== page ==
4 and 6 are nabobs of negativism who are so embittered by their their own inadequacies and lack of compassion that they have to demolish any altruistic initiative that anyone starts in a small way because it will expose their own lack of action to in doing anything for their society. But, that is natural, not everyone feels the urge to help those who are disadvantaged. I applaud Nepali Times and HENN for this work, and also for all the other individuals and groups who are donating small sums of money to fund girls' scholarships, build health posts where there aren't any, or schools so that children in remote districts have better opportunities. Nepal hamro ho. Birsi gaye pap lagla. JR
03 JAN 2011 | 9:20 PM NST
This is a great news I have ever read. This idea of philanthropic journalism should be made a must to all those large size media houses of Nepal. I absolutely love this idea of journalism. As Rabindra sir point out, all those FM station should be working to form a Library rather then just pointing out government should do this and that. We have seen a lot of examples of yellow journalism before. That is to say we are fed up with all those kinds of stuff. Come on, media guys show some rays of hope in drowning Nepal. Lets work on creating electricity. Media houses should lead that sort of project because they are the who do a lot of research about the successful functioning of all those kinds of things. Hats off to HELP and NepaliTIMES for this step.
03 JAN 2011 | 10:17 PM NST
As a founder president of Help Nepal network, Rabindra Mishra deserves all the praise.
Personally I have a bigger reason to applaud Mr Mishra article as
unlike in the past he has chosen not to criticise Nepalese abroad who either have not been involved in charity or do not blow their trumphet and despite contributing to charity remain anonymous.
Charity is about helping others and not about seeking fame on the back of others poverty.
However, Mr Mishra you are doing a good job, keep going.
My best wishes are with you too.
03 JAN 2011 | 12:18 AM NST
10. Bibek Koirala
I agree that there is some motive behind all this. It could be the subconscious need for fame or just a defense mechanism like altruism. But, hey, who cares? Don't all of us in one way or the other harbor that secret desire to 'name and fame'? Just look at Bill Gates - he gives hundreds of millions of dollars to developing countries for various programs even while he has named the foundation as Bill and Melinda Gates Foundation. At least, it's much much better than the actions of people like that filthy rich Mukesh Ambani who is wasting billions on his 'edifice' while his Indian brethren are languishing in despicable poverty and a guy named Gates has to come to the rescue all the way from Silicon Valley! Even in Nepal, we see so many rich people donating generously to temple construction and stuff. How about trying to make one life better instead of adding more adipose tissue to the already protruded bellies of mahantas at Pashupati. So my personal opinion on all of this is Help Nepal is a wonderful project which needs to be supported in every way possible. I recently started sponsoring a child through Save the Children Nepal and I will donate Help Nepal as well. Good Luck Help Nepal team!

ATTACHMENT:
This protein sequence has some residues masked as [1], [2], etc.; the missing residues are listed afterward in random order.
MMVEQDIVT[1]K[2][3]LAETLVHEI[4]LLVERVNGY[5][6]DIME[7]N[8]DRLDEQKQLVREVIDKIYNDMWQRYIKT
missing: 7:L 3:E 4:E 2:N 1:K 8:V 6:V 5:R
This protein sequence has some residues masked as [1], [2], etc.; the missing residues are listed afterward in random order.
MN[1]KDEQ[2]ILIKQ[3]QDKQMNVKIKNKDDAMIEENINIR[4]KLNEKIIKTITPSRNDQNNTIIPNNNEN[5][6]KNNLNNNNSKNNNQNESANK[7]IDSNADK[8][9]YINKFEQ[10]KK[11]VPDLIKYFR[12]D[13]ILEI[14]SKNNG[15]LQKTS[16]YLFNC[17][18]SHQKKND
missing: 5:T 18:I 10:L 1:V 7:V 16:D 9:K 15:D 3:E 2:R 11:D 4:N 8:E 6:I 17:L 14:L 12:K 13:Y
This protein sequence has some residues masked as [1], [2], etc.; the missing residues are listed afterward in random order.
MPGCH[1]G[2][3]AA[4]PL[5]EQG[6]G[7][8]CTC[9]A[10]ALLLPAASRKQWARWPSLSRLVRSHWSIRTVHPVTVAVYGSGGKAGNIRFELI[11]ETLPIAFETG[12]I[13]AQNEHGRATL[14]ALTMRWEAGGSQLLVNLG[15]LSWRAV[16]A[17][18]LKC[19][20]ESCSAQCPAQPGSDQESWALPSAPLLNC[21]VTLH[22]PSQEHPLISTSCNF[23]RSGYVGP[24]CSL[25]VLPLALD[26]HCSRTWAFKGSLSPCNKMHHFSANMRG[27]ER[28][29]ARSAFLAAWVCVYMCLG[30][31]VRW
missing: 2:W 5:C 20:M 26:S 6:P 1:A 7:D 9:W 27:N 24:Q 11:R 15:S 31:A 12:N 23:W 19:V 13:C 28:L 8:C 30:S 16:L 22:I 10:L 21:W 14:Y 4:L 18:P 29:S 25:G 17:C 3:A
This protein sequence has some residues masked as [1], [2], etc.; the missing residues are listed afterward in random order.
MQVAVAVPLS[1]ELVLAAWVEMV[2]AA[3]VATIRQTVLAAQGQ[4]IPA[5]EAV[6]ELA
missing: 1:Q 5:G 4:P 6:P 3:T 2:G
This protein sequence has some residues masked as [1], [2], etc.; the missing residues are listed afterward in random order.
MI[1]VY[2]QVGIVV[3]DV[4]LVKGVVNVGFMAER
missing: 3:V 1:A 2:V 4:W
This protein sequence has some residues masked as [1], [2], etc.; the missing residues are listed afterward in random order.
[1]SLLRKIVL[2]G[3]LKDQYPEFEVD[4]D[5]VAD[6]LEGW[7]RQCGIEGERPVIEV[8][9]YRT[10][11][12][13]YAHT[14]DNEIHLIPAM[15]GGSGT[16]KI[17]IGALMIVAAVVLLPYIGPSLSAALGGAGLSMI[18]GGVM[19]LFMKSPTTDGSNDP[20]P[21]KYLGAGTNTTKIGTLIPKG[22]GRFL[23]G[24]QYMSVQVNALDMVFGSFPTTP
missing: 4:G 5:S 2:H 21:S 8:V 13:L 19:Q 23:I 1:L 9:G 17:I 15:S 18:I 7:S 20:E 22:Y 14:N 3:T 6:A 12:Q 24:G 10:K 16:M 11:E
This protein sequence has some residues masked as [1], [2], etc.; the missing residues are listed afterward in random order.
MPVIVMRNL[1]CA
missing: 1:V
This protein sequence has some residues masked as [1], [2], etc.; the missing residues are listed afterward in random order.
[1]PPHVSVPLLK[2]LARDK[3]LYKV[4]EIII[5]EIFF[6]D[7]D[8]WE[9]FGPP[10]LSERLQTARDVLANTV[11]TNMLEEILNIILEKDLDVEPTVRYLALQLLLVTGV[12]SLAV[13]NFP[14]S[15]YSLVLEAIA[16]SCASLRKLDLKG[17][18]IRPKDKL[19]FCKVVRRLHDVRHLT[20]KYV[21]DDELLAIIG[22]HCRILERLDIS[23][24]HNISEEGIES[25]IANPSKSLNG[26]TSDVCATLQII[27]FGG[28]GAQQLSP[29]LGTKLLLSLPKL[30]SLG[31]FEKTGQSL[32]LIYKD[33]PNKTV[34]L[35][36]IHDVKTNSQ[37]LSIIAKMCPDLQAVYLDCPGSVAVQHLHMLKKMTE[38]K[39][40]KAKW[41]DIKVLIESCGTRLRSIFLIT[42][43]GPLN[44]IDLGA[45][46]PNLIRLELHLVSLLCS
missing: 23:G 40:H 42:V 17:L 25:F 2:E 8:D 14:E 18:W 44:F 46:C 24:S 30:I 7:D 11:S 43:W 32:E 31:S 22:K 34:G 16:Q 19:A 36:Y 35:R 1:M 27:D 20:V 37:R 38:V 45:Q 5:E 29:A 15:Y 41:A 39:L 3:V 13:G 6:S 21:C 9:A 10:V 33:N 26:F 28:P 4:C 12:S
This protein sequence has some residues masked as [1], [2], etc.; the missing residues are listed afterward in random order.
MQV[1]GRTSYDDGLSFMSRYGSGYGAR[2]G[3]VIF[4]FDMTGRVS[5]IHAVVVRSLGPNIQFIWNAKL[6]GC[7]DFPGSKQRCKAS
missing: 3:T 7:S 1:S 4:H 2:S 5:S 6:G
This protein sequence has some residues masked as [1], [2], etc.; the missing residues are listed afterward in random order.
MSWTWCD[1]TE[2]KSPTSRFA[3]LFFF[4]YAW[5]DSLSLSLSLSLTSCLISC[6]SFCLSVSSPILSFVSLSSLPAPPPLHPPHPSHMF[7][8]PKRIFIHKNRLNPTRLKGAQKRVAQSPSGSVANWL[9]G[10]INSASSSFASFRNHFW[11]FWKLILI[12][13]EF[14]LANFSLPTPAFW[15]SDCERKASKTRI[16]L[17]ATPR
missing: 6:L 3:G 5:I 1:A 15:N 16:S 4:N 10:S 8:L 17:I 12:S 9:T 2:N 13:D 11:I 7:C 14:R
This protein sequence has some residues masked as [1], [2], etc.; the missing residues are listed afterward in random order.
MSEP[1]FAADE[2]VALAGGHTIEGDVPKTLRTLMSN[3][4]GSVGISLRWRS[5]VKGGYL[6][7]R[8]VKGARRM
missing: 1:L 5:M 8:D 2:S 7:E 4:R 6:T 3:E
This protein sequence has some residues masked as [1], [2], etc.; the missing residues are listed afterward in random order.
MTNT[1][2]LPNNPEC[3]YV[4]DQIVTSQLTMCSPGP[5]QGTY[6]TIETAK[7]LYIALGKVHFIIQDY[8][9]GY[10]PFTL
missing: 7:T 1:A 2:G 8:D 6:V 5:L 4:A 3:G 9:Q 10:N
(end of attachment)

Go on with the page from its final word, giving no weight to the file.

03 JAN 2011 | 4:41 AM NST
Mr. Mishra calls his new project 'mission journalism' but others including me call it 'advocacy journalism'. The problem with 'advocacy journalism' is that there are bound to be conflict of interests because journalists have another, a more important job to do. That job is to question and investigate the 'powers to be' whether in politics, business or any other influential sector and 'shed light of the day' for the benefit of the 'silent majority'.
Let me give an example. On the Aug 23, 2010 issue of The Kathmandu Post (http://www.ekantipur.com/the-kathmandu-post/2010/08/13/nation/experts-for-25-pc-tariff-hike/211545/), it was reported that Khimti and Bhotekoshi Hydro Electricity Projects were causing the NEA to incur annual loss of Rs 2.52 billion. The reason was that those projects received favorable PPA agreements from the NEA. There may not be much to it but I thought it was an interesting story worth further investigation given the state the NEA is in. It would have been nice if Mr. Mishra himself had done the digging instead of cozying up with Mr. Siddhartha SJB Rana, the benefactor of the HeNN, and also incidentally, the Chairman and the majority owner of Bhotekoshi.
04 JAN 2011 | 6:50 AM NST
Jaya wrote: "4 (and 6) are nabobs of negativism who are soembittered by their own inadequacies and lack of compassion that they have todemolishanyaltruistic initiative that anyone starts in a small way because it will expose their own lack of action toin doing anything for their society."
That those who take a skeptical, questioning view of Help Nepal are ï¿½embittered by their own inadequaciesï¿½ may be true or may not be true. Nobody knows that for sure.
Even allowing that such ï¿½nabobs of negativismï¿½ are indeed bitter and inadequate and (_______ dump your favorite adjectives here), let the rest of us have the generosity to understand that even embittered, negative people have a right to ask questions in a public forum. Their embitterment need not be seen as a disqualification for them to simply ask: After 10 years of operations and after raising so much money in such a public manner from Nepalis all over the world (applause for both activities!), why has Help Nepal not apparently gone for and not shown an independent third-party evaluation of its work?